Classical wordplay…. The police have recovered a 3 acre plot from the clutches of some land shark(look up the term). So the police ‘plotted’ (A word more common with devious and illegal activities) and wrestled back the plot. Hooray. Satyamev Jayate and all that…….not(Allusion to the movie Borat and the not jokes)

Leaf me alone!

The picture is of a PETA activist in a dress made of cabbages and peas (no jokes) and a cow who wishes to eat said dress. The frantic attempts of the PETA activist trying to shoo away the very animal she is trying to help. Where’s the humanity? Let the cow nibble a bit, remember eating is not cheating. Holy cow and all. hahaha.

Planning Omission

Wordplay again, this time referring to the blunder made by the Planning… guessed it…..Commission. The omission was the error; to know what the omission was about….read the bloody paper.

All the world’s a stage

This article is about the showmanship and acting that goes into being a politician. The allusion is to Shakespeare’s play as you like it, where these word’s start a very prominent and memorable monologue, which goes to explain exactly how the world is a stage and all of us merely players. Beautiful, mournful and hallowed.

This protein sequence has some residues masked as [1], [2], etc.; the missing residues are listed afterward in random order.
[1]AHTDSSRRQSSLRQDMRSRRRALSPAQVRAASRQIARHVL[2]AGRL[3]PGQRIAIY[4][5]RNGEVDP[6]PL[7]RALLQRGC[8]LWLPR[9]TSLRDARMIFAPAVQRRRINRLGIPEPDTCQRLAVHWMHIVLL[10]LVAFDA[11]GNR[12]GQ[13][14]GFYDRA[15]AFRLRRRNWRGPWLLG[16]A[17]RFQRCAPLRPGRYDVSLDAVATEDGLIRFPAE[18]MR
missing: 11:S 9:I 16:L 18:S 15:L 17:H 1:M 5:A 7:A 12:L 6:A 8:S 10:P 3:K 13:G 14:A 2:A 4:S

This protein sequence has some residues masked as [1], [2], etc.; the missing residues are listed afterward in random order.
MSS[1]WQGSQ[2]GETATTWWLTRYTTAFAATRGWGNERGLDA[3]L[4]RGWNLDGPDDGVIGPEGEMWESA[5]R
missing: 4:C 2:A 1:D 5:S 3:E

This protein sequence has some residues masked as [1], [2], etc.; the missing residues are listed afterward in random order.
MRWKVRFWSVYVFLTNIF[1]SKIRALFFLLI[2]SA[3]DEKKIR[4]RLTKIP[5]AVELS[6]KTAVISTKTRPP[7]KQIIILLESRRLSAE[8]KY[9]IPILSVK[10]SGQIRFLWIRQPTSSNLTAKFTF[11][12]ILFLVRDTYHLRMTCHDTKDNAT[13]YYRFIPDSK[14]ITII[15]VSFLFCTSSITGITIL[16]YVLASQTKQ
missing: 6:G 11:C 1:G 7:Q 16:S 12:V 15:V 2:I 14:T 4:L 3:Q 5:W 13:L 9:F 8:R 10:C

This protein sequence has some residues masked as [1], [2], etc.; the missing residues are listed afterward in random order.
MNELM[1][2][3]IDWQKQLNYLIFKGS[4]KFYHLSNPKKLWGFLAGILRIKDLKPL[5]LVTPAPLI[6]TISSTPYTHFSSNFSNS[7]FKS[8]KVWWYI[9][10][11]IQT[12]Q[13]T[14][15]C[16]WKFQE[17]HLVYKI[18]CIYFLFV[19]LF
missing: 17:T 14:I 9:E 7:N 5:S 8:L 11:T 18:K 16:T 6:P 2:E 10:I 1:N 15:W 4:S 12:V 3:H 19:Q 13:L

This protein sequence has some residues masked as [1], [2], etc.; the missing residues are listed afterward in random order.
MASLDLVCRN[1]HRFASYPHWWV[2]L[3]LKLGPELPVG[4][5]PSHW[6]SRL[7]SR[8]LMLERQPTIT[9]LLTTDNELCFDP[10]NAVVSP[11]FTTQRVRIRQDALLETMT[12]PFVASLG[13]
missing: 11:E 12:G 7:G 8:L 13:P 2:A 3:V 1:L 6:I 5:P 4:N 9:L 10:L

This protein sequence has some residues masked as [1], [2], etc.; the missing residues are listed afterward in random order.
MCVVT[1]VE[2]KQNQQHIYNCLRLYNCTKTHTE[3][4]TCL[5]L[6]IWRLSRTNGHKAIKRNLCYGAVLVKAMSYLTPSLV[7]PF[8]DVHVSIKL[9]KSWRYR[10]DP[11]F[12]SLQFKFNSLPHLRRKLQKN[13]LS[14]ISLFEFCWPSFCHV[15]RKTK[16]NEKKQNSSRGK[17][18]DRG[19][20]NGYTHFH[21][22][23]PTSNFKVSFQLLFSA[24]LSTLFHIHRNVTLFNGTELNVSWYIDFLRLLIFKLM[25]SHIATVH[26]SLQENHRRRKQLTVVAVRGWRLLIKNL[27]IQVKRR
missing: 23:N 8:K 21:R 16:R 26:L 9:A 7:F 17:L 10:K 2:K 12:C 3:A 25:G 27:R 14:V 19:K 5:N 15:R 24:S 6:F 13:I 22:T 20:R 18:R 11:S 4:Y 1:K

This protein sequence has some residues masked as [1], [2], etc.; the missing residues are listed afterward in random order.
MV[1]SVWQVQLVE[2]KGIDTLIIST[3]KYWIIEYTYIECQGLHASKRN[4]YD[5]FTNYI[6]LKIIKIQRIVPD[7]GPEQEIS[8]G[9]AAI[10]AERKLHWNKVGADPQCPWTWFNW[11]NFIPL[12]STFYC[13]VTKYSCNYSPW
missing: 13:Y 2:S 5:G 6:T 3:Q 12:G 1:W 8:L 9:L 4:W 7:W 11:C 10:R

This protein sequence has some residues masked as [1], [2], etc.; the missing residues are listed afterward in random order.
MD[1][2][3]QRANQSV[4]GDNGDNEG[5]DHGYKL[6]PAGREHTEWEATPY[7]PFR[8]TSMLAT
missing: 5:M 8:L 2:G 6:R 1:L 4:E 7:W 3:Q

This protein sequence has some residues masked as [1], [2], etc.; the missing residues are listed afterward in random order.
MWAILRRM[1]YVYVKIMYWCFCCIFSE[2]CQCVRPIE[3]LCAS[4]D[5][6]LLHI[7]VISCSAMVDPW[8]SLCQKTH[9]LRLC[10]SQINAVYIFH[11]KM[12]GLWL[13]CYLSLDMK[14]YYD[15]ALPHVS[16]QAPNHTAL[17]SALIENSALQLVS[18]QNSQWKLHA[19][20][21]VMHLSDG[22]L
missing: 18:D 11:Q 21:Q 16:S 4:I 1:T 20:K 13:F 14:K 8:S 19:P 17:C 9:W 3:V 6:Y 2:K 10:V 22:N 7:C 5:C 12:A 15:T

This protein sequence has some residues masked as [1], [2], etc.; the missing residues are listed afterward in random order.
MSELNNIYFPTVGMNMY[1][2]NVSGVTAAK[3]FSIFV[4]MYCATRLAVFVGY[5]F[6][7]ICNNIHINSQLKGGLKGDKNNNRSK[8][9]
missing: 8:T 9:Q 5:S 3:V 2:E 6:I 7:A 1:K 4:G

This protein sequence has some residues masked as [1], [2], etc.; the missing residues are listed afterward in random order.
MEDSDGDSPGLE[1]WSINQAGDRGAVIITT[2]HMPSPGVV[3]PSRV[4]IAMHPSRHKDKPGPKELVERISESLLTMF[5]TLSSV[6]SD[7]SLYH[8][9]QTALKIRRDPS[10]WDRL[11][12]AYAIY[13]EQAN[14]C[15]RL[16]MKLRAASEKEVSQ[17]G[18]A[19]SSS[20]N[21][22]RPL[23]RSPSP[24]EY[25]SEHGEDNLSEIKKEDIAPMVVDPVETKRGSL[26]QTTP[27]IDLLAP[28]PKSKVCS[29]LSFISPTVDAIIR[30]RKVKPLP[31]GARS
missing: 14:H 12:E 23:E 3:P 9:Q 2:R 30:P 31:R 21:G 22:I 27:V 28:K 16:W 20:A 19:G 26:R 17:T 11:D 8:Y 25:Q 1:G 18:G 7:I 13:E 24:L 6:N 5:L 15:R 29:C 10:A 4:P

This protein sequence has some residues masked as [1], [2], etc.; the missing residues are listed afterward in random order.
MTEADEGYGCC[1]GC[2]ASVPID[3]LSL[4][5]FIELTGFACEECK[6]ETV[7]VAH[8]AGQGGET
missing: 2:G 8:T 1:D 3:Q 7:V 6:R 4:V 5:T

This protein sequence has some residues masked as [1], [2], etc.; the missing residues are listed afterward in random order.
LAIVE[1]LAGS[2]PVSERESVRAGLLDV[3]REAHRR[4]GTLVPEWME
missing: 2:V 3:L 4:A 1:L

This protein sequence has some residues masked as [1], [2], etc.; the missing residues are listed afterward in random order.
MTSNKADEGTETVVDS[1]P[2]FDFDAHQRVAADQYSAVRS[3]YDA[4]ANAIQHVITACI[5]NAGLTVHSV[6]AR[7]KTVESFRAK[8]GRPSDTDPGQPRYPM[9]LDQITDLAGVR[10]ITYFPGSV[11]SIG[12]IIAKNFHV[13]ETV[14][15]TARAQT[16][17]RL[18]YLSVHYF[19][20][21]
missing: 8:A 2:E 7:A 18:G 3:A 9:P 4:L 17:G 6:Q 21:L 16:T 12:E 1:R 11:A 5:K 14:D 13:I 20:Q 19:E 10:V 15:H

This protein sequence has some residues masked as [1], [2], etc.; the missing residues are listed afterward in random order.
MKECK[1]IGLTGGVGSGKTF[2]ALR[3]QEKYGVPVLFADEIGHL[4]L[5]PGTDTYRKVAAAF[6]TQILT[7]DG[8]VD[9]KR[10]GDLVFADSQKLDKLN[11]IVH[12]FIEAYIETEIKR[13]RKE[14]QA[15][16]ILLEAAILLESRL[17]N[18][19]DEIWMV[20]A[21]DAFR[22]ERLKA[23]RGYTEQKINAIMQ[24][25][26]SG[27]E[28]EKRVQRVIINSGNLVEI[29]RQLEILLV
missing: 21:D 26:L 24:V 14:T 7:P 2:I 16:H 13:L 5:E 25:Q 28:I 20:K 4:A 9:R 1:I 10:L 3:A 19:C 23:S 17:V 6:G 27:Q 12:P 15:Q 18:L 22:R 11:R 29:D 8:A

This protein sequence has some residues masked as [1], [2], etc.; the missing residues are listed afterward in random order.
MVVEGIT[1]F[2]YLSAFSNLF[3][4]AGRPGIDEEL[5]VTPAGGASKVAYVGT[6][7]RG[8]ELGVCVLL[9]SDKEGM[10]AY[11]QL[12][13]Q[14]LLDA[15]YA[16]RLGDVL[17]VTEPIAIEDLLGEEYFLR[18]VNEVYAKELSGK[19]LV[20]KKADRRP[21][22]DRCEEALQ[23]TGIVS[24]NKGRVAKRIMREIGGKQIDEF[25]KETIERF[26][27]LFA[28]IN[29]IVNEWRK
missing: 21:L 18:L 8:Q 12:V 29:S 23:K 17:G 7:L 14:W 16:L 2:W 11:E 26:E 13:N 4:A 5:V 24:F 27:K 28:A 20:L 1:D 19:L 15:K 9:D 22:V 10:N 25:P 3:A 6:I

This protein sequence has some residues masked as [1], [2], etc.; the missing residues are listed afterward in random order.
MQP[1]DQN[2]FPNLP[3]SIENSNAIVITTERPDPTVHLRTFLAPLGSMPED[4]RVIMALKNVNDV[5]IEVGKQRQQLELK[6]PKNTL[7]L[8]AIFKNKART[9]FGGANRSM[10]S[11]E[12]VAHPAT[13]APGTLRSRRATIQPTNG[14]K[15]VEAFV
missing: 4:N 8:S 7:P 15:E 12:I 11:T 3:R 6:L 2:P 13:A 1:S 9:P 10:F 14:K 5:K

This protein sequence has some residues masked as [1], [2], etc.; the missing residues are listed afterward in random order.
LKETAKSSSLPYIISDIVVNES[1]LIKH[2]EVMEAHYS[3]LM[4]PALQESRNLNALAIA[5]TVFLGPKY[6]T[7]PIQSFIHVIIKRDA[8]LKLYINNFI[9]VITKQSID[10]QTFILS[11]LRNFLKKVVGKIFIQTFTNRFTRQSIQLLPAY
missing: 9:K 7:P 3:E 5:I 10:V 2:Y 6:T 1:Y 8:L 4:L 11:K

All the world’s a stage,
And all the men and women merely players:
They have their exits and their entrances;
And one man in his time plays many parts,
His acts being seven ages. At first the infant,
Mewling and puking in the nurse’s arms.
And then the whining school-boy, with his satchel
And shining morning face, creeping like snail
Unwillingly to school. And then the lover,
Sighing like furnace, with a woeful ballad
Made to his mistress’ eyebrow. Then a soldier,
Full of strange oaths and bearded like the pard,
Jealous in honour, sudden and quick in quarrel,
Seeking the bubble reputation
Even in the cannon’s mouth. And then the justice,
In fair round belly with good capon lined,